Max du Preez

'South Africa has already started to burn'

2016-03-15 07:47

Max du Preez

On 18 July 64 AD Roman Emperor Nero held a concert in his village, Antium, south of Rome. He was a keen player of the harp and singer and his concerts and parties were famous.

While the harps were stroked and the flutes sounded on stage, a messenger arrived from Rome. Rome was burning, he told the emperor. Nero simply picked up his harp, got on the stage and continued with the party. The party is only over when the emperor says it’s over.

More than half of Rome was reduced to ashes. Nero later blamed the small group of Christians in Rome for the fire. But the Romans suspected that Nero himself had ordered the burning and they turned against him. In 68 AD he fled from Rome and committed suicide not long afterwards.

How is this old story from far away relevant to South Africa in March 2016?

Three ratings agencies are presently watching our economy and politics like vultures and are wondering whether it’s time to downgrade South Africa to junk status. Economists and analysts believe the chances are 50/50 right now.

Downgrade would spell disaster

A downgrade would mean it would be much more difficult and expensive to borrow money, and borrow we have to. It would mean global investment companies like pension funds and asset managers would not be able to hold South Africa’s debt because their rules declare it too risky. It would mean investors would shy away, it would mean an even weaker rand, higher inflation, higher interest rates, weaker growth and more unemployment.

In short, it would spell disaster, happening at the same time that social and political pressure for an end to poverty and exclusion are dangerously high.

It would not be alarmist to say that South Africa has already started to burn.

Our top fireman, Finance minister Pravin Gordhan, has barely slept the last weeks as he is trying to put out fires and to reassure investors and rating agencies that our economy is still credit worthy.
It is a crisis; we’re facing catastrophe, so all hands on deck, mobilise all efforts and resources to strengthen Gorhan’s hand, right?

Wrong. While Gordhan, accompanied by senior Treasury officials and top businessmen and industrialists, travelled across the globe to reassure the international community that we’re on track, while they’re preparing for a crucial meeting with rating agencies on Thursday, the head of the Hawks, Berning Ntlemeza, threatened Gordhan publicly (in yet another leaked letter to the media) that he would “face the consequences” if he didn’t immediately respond fully to questions on the Sars investigations unit. It was an extraordinary act of aggression and defiance. Never before has a Cabinet minister been confronted like this by a civil servant, certainly not in public.

This “investigation” has been dragging on for years now and Gordhan was never questioned, but Ntlemeza only woke up three months after Gordhan was re-appointed as Finance minister.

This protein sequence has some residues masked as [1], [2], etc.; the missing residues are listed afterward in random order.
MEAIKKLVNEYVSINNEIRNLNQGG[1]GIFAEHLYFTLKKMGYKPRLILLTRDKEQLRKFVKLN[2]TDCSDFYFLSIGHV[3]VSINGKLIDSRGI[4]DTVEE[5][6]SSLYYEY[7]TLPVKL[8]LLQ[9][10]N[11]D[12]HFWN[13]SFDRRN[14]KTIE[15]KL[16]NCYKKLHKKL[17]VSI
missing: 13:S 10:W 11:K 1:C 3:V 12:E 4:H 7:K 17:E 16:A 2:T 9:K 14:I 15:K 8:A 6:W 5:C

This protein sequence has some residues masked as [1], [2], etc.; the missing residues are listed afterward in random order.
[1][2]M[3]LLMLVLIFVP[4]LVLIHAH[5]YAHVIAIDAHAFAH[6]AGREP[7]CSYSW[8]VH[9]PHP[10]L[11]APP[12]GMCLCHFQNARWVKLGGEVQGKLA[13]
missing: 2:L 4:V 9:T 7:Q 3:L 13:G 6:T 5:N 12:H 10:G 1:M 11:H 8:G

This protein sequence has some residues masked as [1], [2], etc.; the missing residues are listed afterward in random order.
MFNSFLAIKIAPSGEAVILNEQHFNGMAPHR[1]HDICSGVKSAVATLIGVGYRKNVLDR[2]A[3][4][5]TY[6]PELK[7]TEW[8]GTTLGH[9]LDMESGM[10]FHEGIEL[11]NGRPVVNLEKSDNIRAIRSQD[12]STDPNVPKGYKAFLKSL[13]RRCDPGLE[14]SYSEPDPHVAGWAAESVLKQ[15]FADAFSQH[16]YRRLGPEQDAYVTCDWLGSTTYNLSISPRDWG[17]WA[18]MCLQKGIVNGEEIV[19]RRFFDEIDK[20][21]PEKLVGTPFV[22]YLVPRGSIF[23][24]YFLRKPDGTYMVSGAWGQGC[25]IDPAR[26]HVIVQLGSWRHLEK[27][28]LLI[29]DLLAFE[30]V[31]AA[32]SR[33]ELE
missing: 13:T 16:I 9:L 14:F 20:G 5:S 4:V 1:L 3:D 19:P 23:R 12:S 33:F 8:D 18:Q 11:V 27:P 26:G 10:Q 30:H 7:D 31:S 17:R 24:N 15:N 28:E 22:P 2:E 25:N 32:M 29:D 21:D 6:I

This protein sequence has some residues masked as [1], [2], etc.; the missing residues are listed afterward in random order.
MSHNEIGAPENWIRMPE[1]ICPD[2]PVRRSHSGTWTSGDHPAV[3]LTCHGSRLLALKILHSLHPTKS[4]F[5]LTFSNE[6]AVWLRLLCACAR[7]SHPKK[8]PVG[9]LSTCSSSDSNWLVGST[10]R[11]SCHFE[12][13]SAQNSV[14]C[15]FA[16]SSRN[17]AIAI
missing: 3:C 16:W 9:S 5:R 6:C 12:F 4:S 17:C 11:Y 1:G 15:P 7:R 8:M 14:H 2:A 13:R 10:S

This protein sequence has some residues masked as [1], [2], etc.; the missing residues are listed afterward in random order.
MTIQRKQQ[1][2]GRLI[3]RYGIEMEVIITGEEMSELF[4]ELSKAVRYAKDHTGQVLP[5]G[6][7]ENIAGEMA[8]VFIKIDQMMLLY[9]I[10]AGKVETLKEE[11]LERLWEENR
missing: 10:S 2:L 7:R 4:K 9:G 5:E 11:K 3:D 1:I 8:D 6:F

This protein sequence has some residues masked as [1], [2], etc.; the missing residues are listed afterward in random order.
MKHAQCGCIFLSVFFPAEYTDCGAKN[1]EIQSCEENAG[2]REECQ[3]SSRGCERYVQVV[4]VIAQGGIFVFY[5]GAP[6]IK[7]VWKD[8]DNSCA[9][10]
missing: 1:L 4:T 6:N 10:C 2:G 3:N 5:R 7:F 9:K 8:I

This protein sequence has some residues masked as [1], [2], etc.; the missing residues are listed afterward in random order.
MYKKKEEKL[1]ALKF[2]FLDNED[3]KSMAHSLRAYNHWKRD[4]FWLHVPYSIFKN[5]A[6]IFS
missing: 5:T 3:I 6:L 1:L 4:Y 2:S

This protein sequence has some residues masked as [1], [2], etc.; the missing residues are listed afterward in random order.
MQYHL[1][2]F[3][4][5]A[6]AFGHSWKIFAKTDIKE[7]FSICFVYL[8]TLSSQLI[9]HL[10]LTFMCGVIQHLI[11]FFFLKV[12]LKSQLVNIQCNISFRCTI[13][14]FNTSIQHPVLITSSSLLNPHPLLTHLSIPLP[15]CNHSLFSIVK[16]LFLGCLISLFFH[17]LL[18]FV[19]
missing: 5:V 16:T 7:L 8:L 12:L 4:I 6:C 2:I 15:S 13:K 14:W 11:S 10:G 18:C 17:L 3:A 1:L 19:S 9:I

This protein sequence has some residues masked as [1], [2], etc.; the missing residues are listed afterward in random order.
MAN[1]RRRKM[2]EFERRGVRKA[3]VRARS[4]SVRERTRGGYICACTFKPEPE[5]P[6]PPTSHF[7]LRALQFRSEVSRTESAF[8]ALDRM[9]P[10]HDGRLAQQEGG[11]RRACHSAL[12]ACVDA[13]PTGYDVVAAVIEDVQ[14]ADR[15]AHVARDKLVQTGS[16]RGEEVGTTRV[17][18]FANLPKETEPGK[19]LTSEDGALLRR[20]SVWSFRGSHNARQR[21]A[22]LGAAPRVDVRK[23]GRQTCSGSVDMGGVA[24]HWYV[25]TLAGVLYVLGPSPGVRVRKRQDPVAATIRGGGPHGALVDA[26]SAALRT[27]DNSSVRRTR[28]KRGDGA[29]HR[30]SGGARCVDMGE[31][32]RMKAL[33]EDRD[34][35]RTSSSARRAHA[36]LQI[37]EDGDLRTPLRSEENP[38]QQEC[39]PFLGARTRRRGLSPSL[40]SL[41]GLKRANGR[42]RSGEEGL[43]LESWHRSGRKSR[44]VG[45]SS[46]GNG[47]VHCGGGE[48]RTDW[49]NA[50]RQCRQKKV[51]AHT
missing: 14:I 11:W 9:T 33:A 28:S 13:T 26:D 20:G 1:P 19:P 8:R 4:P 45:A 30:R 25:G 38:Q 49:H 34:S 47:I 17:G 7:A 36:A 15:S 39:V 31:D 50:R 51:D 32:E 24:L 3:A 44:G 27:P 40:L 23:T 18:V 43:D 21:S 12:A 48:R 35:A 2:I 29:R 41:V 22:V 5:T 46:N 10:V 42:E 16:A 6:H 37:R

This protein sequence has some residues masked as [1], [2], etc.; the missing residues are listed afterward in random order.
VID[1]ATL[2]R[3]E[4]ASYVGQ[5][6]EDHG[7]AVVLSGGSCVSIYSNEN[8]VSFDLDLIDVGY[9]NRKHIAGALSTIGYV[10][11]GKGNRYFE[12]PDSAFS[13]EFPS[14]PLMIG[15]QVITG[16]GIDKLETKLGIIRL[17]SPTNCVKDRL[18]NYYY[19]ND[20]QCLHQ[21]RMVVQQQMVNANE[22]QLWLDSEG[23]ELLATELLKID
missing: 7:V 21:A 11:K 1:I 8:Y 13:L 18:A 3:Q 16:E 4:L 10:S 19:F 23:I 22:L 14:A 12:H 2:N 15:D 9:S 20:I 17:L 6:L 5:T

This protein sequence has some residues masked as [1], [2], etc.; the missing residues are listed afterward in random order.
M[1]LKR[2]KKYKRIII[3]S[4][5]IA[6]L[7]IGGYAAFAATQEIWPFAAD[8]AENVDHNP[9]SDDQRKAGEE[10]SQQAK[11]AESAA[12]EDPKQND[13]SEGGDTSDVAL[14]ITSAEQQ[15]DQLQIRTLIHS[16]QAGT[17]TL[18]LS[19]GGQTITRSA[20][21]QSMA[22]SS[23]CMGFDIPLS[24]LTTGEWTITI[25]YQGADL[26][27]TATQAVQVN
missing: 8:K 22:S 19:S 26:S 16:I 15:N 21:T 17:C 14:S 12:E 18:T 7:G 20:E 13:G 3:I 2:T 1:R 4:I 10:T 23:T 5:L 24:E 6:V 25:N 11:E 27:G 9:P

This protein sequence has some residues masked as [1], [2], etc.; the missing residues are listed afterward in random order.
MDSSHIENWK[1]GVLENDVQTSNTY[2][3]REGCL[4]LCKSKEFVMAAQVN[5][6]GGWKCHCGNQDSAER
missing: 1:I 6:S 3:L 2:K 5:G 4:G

Messengers had arrived some time ago to inform President Jacob Zuma that the country is on fire, but he and his friends are having a party at Nkandla. This investigation has nothing to do with him and must continue, he says. Burn or not burn, bring more beer and stroke the umqangula (or is it the Indian sitar?), the party is only over when the emperor says it’s over.

It was Zuma himself that had ordered the axing of the Sars top structure after the very same investigations unit started looking at his wealthy friends’ tax matters and asked why Zuma hadn’t paid donations tax. The investigators actually sent two letters with questions on these matters to Zuma’s lawyer, Michael Hully, but they were fired shortly afterwards.

'Hawks part of the plot'

Zuma then appointed an old loyalist, Tom Moyane, as head of Sars with an order to stop the investigations into Zuma Inc and to guard the secret dossier on his friends’ and his own tax matters with the help of the State Security Agency.

The Hawks are part of the plot, because Ntlemeza was also appointed by Zuma after he had axed his predecessor who wanted to investigate the president and his friends. If Moyane falls, Ntlemeza could be next.

Zuma was of course not truthful when he said he couldn’t stop the Hawks “investigation”. The order to do the investigation came from him or his inner circle, as did the selective prosecutions of foes like former IPID chief Robert McBride, former prosecutor Glynnis Breytenbach and former Hawks chief Anwa Dramat – and the dropping of charges against an old loyalist, Nomgcobo Jiba of the prosecuting authority.

The ratings agencies and investors were happy and satisfied with Gordhan’s budget last month. They are now investigating whether he has enough political support to execute his budget plans and undertakings.

The signals coming from Zuma, Moyane, Ntlemeza and the state security ministry indicate that he doesn’t have that backing.

If those signals are not reversed by decisive action by the ANC Top Six and cabinet in the days ahead, we will not be able to extinguish the fires that had already started burning in our country.
How did the Nero story end again?

- Follow Max on Twitter.

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Read more on:    anc  |  jacob zuma  |  pravin gordhan

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